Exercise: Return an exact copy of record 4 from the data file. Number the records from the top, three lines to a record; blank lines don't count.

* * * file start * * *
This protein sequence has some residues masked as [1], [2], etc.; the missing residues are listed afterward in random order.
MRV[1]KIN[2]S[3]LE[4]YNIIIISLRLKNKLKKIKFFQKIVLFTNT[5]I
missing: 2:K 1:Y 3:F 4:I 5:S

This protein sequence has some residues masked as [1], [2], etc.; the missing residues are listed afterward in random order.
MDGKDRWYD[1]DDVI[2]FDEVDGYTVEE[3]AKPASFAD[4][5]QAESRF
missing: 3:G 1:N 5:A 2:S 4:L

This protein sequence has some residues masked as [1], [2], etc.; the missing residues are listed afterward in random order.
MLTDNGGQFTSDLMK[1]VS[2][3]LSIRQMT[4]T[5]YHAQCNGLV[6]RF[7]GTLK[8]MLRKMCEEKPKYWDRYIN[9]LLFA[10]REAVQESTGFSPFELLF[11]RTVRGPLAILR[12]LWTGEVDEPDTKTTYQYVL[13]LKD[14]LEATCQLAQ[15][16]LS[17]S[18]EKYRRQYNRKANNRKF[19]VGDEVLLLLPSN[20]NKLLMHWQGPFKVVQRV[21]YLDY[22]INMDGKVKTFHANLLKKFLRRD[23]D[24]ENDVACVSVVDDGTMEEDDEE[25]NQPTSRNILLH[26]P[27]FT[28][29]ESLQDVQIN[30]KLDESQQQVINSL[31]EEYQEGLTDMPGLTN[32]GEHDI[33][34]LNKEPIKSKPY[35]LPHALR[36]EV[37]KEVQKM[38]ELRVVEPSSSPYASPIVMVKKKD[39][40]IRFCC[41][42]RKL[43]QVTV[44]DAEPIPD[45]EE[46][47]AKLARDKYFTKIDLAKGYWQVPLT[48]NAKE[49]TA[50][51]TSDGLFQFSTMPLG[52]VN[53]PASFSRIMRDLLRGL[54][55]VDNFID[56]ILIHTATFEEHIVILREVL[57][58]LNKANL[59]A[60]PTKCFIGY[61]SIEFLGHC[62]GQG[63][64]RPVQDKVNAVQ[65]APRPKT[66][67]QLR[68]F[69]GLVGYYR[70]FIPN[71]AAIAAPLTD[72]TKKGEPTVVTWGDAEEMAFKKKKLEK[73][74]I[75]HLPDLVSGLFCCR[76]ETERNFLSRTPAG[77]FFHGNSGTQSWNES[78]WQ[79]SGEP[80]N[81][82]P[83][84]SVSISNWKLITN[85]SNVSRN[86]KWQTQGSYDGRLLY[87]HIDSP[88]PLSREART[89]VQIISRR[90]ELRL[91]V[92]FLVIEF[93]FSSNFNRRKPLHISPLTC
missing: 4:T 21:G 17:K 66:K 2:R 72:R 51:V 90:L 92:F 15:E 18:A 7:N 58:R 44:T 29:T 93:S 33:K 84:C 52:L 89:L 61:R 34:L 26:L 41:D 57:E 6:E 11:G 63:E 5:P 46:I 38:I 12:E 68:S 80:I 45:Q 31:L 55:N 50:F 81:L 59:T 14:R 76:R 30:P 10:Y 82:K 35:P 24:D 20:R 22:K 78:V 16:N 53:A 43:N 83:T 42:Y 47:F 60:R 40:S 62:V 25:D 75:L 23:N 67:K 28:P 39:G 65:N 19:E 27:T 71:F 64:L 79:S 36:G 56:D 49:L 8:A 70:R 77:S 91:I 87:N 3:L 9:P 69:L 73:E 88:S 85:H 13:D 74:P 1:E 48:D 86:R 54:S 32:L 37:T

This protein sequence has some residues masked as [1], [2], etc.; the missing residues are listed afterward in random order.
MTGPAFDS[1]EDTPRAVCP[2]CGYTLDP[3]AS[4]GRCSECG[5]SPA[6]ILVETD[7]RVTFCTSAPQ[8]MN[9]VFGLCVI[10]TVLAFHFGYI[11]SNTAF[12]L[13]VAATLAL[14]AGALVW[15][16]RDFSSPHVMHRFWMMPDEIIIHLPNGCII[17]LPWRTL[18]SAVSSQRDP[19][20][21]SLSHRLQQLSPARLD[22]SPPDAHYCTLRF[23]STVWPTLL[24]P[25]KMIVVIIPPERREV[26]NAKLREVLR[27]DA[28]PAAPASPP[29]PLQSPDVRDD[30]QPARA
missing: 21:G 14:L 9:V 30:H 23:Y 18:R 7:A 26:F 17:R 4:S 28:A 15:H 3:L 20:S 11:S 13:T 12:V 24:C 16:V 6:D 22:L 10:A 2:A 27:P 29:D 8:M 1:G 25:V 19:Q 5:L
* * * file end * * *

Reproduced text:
This protein sequence has some residues masked as [1], [2], etc.; the missing residues are listed afterward in random order.
MTGPAFDS[1]EDTPRAVCP[2]CGYTLDP[3]AS[4]GRCSECG[5]SPA[6]ILVETD[7]RVTFCTSAPQ[8]MN[9]VFGLCVI[10]TVLAFHFGYI[11]SNTAF[12]L[13]VAATLAL[14]AGALVW[15][16]RDFSSPHVMHRFWMMPDEIIIHLPNGCII[17]LPWRTL[18]SAVSSQRDP[19][20][21]SLSHRLQQLSPARLD[22]SPPDAHYCTLRF[23]STVWPTLL[24]P[25]KMIVVIIPPERREV[26]NAKLREVLR[27]DA[28]PAAPASPP[29]PLQSPDVRDD[30]QPARA
missing: 21:G 14:L 9:V 30:H 23:Y 18:R 7:A 26:F 17:R 4:S 28:A 15:H 3:L 20:S 11:S 13:T 12:V 24:C 16:V 6:D 22:L 10:A 2:A 27:P 29:D 8:M 1:G 25:V 19:Q 5:L